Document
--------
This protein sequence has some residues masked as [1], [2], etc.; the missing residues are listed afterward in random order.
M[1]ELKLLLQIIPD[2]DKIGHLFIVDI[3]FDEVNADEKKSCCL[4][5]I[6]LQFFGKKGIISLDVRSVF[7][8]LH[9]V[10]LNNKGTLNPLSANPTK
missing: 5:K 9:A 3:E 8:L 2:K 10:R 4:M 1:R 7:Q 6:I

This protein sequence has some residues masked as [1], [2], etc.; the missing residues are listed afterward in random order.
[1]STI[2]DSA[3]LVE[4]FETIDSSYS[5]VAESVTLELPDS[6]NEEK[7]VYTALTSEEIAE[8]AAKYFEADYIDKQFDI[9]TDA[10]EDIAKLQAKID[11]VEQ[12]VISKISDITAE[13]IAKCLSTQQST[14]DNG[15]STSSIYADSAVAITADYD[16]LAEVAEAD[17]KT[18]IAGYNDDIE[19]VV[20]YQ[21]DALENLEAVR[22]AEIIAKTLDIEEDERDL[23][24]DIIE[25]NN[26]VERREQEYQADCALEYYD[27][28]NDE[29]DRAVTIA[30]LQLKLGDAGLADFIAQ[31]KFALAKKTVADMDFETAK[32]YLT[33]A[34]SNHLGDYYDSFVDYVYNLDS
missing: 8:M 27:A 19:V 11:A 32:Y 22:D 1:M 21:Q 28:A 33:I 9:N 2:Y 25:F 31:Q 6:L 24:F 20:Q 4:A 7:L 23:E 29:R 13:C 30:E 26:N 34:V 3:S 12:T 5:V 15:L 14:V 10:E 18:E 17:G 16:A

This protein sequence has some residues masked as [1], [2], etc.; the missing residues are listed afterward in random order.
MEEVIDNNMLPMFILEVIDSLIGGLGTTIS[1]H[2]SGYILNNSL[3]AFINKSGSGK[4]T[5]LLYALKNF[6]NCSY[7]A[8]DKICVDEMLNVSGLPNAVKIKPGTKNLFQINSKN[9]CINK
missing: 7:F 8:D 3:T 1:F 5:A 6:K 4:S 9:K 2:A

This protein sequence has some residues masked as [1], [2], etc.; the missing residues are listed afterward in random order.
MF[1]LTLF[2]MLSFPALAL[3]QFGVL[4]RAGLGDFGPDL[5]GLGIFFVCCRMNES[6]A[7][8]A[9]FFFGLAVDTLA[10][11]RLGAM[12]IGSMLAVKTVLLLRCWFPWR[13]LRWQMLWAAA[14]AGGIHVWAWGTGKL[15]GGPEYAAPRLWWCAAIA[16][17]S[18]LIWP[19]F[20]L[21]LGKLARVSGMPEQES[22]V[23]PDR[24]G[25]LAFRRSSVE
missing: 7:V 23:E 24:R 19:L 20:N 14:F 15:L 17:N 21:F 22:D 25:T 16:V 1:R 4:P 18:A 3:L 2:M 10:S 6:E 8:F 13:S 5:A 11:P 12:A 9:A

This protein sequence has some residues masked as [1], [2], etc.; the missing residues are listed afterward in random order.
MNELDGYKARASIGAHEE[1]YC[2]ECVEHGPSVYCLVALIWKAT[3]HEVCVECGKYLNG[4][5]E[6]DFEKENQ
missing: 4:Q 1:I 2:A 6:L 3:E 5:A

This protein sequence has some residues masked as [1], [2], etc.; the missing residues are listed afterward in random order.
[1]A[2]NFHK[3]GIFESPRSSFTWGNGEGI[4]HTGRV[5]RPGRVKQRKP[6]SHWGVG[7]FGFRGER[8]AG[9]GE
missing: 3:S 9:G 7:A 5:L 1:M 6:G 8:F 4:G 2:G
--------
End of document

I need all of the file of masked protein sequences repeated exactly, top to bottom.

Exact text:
This protein sequence has some residues masked as [1], [2], etc.; the missing residues are listed afterward in random order.
M[1]ELKLLLQIIPD[2]DKIGHLFIVDI[3]FDEVNADEKKSCCL[4][5]I[6]LQFFGKKGIISLDVRSVF[7][8]LH[9]V[10]LNNKGTLNPLSANPTK
missing: 5:K 9:A 3:E 8:L 2:K 10:R 4:M 1:R 7:Q 6:I

This protein sequence has some residues masked as [1], [2], etc.; the missing residues are listed afterward in random order.
[1]STI[2]DSA[3]LVE[4]FETIDSSYS[5]VAESVTLELPDS[6]NEEK[7]VYTALTSEEIAE[8]AAKYFEADYIDKQFDI[9]TDA[10]EDIAKLQAKID[11]VEQ[12]VISKISDITAE[13]IAKCLSTQQST[14]DNG[15]STSSIYADSAVAITADYD[16]LAEVAEAD[17]KT[18]IAGYNDDIE[19]VV[20]YQ[21]DALENLEAVR[22]AEIIAKTLDIEEDERDL[23][24]DIIE[25]NN[26]VERREQEYQADCALEYYD[27][28]NDE[29]DRAVTIA[30]LQLKLGDAGLADFIAQ[31]KFALAKKTVADMDFETAK[32]YLT[33]A[34]SNHLGDYYDSFVDYVYNLDS
missing: 8:M 27:A 19:V 11:A 32:Y 22:D 1:M 21:Q 28:A 33:I 9:N 2:Y 25:F 31:Q 6:L 24:F 20:Q 4:A 7:L 23:E 29:R 13:C 30:E 26:N 34:V 3:S 12:T 5:V 15:L 14:V 10:E 18:E 17:G 16:A

This protein sequence has some residues masked as [1], [2], etc.; the missing residues are listed afterward in random order.
MEEVIDNNMLPMFILEVIDSLIGGLGTTIS[1]H[2]SGYILNNSL[3]AFINKSGSGK[4]T[5]LLYALKNF[6]NCSY[7]A[8]DKICVDEMLNVSGLPNAVKIKPGTKNLFQINSKN[9]CINK
missing: 7:F 8:D 3:T 1:F 5:A 6:K 4:S 9:K 2:A

This protein sequence has some residues masked as [1], [2], etc.; the missing residues are listed afterward in random order.
MF[1]LTLF[2]MLSFPALAL[3]QFGVL[4]RAGLGDFGPDL[5]GLGIFFVCCRMNES[6]A[7][8]A[9]FFFGLAVDTLA[10][11]RLGAM[12]IGSMLAVKTVLLLRCWFPWR[13]LRWQMLWAAA[14]AGGIHVWAWGTGKL[15]GGPEYAAPRLWWCAAIA[16][17]S[18]LIWP[19]F[20]L[21]LGKLARVSGMPEQES[22]V[23]PDR[24]G[25]LAFRRSSVE
missing: 7:V 23:E 24:R 19:L 20:N 14:F 15:L 17:N 21:F 22:D 25:T 16:V 1:R 4:P 18:A 3:L 2:M 10:S 6:E 8:F 13:S 5:A 11:P 12:A 9:A

This protein sequence has some residues masked as [1], [2], etc.; the missing residues are listed afterward in random order.
MNELDGYKARASIGAHEE[1]YC[2]ECVEHGPSVYCLVALIWKAT[3]HEVCVECGKYLNG[4][5]E[6]DFEKENQ
missing: 4:Q 1:I 2:A 6:L 3:E 5:A

This protein sequence has some residues masked as [1], [2], etc.; the missing residues are listed afterward in random order.
[1]A[2]NFHK[3]GIFESPRSSFTWGNGEGI[4]HTGRV[5]RPGRVKQRKP[6]SHWGVG[7]FGFRGER[8]AG[9]GE
missing: 3:S 9:G 7:A 5:L 1:M 6:G 8:F 4:G 2:G